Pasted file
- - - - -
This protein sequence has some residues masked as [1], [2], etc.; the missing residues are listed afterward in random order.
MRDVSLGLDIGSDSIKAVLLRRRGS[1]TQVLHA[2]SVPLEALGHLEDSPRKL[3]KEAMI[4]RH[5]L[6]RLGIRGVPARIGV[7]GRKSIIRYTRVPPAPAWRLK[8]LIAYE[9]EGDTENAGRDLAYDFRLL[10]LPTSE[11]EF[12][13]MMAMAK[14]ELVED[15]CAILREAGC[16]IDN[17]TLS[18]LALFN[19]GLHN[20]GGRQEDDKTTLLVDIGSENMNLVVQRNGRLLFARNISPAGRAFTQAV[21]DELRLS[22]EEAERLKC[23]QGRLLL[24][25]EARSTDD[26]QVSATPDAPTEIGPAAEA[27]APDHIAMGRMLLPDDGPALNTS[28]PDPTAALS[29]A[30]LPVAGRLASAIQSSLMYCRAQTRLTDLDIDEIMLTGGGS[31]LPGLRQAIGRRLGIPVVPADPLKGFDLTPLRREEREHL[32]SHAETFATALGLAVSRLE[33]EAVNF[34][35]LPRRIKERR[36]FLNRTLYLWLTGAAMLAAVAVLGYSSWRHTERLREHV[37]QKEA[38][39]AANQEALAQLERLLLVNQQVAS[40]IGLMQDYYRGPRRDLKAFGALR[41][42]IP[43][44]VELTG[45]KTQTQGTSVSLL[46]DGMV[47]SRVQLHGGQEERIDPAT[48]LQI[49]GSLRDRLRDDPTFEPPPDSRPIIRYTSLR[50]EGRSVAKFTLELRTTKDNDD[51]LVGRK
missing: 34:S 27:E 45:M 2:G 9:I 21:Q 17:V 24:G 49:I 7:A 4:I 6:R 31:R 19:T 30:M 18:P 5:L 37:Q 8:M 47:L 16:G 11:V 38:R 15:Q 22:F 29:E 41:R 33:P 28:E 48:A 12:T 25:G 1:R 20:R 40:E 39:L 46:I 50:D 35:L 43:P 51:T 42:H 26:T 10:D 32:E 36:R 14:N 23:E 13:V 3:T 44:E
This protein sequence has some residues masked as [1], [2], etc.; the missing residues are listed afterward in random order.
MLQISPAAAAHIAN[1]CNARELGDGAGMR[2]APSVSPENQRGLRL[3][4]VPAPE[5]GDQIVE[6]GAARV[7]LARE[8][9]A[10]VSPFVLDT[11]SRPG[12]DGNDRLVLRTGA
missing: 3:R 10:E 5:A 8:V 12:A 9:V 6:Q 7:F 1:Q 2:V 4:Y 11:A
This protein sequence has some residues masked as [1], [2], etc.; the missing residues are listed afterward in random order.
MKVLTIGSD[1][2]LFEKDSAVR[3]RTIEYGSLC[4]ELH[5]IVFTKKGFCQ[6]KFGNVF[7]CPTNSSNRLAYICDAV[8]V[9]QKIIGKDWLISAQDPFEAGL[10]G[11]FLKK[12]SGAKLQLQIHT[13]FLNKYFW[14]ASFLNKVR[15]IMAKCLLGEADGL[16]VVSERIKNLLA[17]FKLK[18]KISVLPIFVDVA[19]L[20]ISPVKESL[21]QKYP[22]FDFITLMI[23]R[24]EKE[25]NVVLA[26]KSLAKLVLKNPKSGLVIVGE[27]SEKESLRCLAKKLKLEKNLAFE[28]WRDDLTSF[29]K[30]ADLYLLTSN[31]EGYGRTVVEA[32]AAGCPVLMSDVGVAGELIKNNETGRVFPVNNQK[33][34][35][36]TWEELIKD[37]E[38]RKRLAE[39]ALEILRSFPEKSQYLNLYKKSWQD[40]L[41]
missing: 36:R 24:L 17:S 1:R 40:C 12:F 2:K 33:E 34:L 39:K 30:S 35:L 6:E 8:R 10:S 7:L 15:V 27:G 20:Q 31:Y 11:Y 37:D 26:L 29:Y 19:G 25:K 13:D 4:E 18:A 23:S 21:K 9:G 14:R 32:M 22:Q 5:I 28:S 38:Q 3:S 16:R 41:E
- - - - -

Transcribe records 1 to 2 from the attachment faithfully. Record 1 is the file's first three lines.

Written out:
This protein sequence has some residues masked as [1], [2], etc.; the missing residues are listed afterward in random order.
MRDVSLGLDIGSDSIKAVLLRRRGS[1]TQVLHA[2]SVPLEALGHLEDSPRKL[3]KEAMI[4]RH[5]L[6]RLGIRGVPARIGV[7]GRKSIIRYTRVPPAPAWRLK[8]LIAYE[9]EGDTENAGRDLAYDFRLL[10]LPTSE[11]EF[12][13]MMAMAK[14]ELVED[15]CAILREAGC[16]IDN[17]TLS[18]LALFN[19]GLHN[20]GGRQEDDKTTLLVDIGSENMNLVVQRNGRLLFARNISPAGRAFTQAV[21]DELRLS[22]EEAERLKC[23]QGRLLL[24][25]EARSTDD[26]QVSATPDAPTEIGPAAEA[27]APDHIAMGRMLLPDDGPALNTS[28]PDPTAALS[29]A[30]LPVAGRLASAIQSSLMYCRAQTRLTDLDIDEIMLTGGGS[31]LPGLRQAIGRRLGIPVVPADPLKGFDLTPLRREEREHL[32]SHAETFATALGLAVSRLE[33]EAVNF[34][35]LPRRIKERR[36]FLNRTLYLWLTGAAMLAAVAVLGYSSWRHTERLREHV[37]QKEA[38][39]AANQEALAQLERLLLVNQQVAS[40]IGLMQDYYRGPRRDLKAFGALR[41][42]IP[43][44]VELTG[45]KTQTQGTSVSLL[46]DGMV[47]SRVQLHGGQEERIDPAT[48]LQI[49]GSLRDRLRDDPTFEPPPDSRPIIRYTSLR[50]EGRSVAKFTLELRTTKDNDD[51]LVGRK
missing: 34:S 27:E 45:M 2:G 9:I 21:Q 17:V 24:G 49:I 7:A 4:I 6:R 31:R 19:T 30:M 18:P 5:L 37:Q 8:M 47:L 16:G 11:V 38:R 15:Q 22:F 29:E 41:R 33:P 28:E 48:A 12:T 25:G 1:R 20:R 40:E 39:L 46:I 50:D 35:L 43:P 51:T 42:H 26:T 10:D 32:E 36:R 14:N 23:E 13:V 3:T 44:E
This protein sequence has some residues masked as [1], [2], etc.; the missing residues are listed afterward in random order.
MLQISPAAAAHIAN[1]CNARELGDGAGMR[2]APSVSPENQRGLRL[3][4]VPAPE[5]GDQIVE[6]GAARV[7]LARE[8][9]A[10]VSPFVLDT[11]SRPG[12]DGNDRLVLRTGA
missing: 3:R 10:E 5:A 8:V 12:A 9:V 6:Q 7:F 1:Q 2:V 4:Y 11:A